Patients With Type 1 Diabetes and Multivessel Disease Have Greater Benefit From CABG Than PCI
In patients with type 1 diabetes, coronary artery bypass graft (CABG) is associated with a lower risk of coronary heart disease mortality, myocardial infarction (MI) and repeat revascularization compared with percutaneous coronary intervention (PCI), according to research presented by Martin Holzmann, MD, PhD, on Aug. 26 at ESC Congress 2017 in Barcelona and simultaneously published in the Journal of the American College of Cardiology.
Previous studies demonstrated a lower risk of death among patients with diabetes treated with CABG versus PCI. However, none of the studies reported how many patients with type 1 diabetes were included. Current guidelines recommend CABG over PCI for the treatment of multivessel disease in patients with diabetes. The objective of this study was to determine whether patients with type 1 diabetes and multivessel disease benefit from CABG compared with PCI.
The study included all patients with type 1 diabetes who underwent a first multivessel revascularization with PCI or isolated CABG from 1995 to 2013 in Sweden. Patient data were retrieved from the SWEDEHEART register, the National Diabetes Register (NDR) and the Swedish National Patient Register. The primary outcome was all-cause mortality. The secondary outcomes were death from coronary heart disease, MI, stroke, heart failure (HF) and repeat revascularization.
A total of 2,546 patients with type 1 diabetes underwent a first multivessel revascularization (73 percent with PCI) during the study period. From 1995 to 1999, most patients received CABG (62 percent), but thereafter the rates of CABG declined and by 2010 to 2013 PCI was the treatment in 98 percent of patients.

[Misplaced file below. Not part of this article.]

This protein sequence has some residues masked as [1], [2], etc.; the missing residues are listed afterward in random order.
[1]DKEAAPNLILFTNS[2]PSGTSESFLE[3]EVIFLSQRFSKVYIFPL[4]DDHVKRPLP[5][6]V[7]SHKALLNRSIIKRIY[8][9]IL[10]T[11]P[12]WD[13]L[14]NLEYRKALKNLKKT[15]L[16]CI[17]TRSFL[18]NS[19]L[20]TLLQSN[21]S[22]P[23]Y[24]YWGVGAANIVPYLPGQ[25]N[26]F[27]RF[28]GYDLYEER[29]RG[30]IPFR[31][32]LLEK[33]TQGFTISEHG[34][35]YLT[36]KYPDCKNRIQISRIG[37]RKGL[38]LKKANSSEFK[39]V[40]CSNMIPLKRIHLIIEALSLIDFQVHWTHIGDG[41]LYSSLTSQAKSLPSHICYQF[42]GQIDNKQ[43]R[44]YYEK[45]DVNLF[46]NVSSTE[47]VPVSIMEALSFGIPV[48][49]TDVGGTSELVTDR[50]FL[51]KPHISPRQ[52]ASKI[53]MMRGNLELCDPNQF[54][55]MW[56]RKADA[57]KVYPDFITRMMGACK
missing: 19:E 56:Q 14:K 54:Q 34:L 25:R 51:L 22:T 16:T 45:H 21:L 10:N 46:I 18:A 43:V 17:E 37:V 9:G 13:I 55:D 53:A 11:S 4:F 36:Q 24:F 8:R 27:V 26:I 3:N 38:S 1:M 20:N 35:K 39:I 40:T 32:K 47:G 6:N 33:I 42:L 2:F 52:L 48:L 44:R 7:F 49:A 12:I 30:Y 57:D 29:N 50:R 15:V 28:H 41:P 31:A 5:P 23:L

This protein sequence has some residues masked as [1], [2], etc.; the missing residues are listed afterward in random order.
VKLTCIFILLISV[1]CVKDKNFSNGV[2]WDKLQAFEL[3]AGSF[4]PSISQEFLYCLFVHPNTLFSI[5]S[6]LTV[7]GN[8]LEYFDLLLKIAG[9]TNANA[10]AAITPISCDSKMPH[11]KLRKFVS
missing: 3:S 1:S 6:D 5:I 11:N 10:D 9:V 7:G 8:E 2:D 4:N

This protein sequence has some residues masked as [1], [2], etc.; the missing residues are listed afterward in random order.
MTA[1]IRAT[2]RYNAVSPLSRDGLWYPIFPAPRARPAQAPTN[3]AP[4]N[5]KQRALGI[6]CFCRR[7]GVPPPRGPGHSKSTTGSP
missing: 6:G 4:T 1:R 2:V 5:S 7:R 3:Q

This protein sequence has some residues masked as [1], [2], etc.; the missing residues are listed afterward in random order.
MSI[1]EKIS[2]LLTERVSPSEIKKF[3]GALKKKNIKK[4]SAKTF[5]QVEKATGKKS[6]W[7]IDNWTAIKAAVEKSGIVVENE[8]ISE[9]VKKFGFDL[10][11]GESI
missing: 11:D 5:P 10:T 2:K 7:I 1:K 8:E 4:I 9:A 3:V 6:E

During the mean follow-up of 10.6 ± 5.1 years, 53.3 percent of patients in the CABG group died compared with 44.6 percent in the PCI group. The absolute risk of death was higher after PCI vs. CABG at 1 year (5.0 vs. 0.7 percent), 2 years (8.3 vs. 1.2 percent), and 5 years (18.6 vs. 6.4 percent). The adjusted risk of death was similar with PCI vs. CABG (hazard ratio [HR], 1.14; 95 percent confidence interval [CI], 0.99-1.32). Patients in the PCI vs. CABG group had a greater risk of dying from coronary heart disease (HR, 1.45; 95 percent CI, 1.21-1.74).
Patients in the PCI vs. CABG group had greater absolute risks for MI, stroke, HF and repeat revascularizations. The adjusted risk was higher after PCI than CABG for MI (adjusted HR, 1.47; 95 percent CI, 1.21-1.77) and repeat revascularizations (adjusted HR, 5.64; 95 percent CI, 4.67-6.82). At 30 days, the stroke rate was 1.9 percent after CABG vs. 0.8 percent after PCI, but there was no difference in the long-term adjusted risk of stroke between the groups. The adjusted risk for HF was similar between the groups.
The investigators concluded that CABG should be the preferred strategy for multivessel revascularization in patients with type 1 diabetes, but cautioned that there were large differences in risks during the first year of follow-up, indicating large differences in risks at baseline between the PCI and CABG groups. “There is a need for clinicians and policy-makers to implement the findings from our and previous studies on which revascularization strategy should be preferred,” they wrote.
In a related editorial comment, Michael J. Domanski, MD, and Michael E. Farkouh, MD, MS, write that “no randomized trial has compared revascularization strategies exclusively in patients with T1DM, so this paper provides information in an essentially data-free zone.” They suggest the findings should help to inform practice and could help influence decision-making for revascularization in patients with T1DM.
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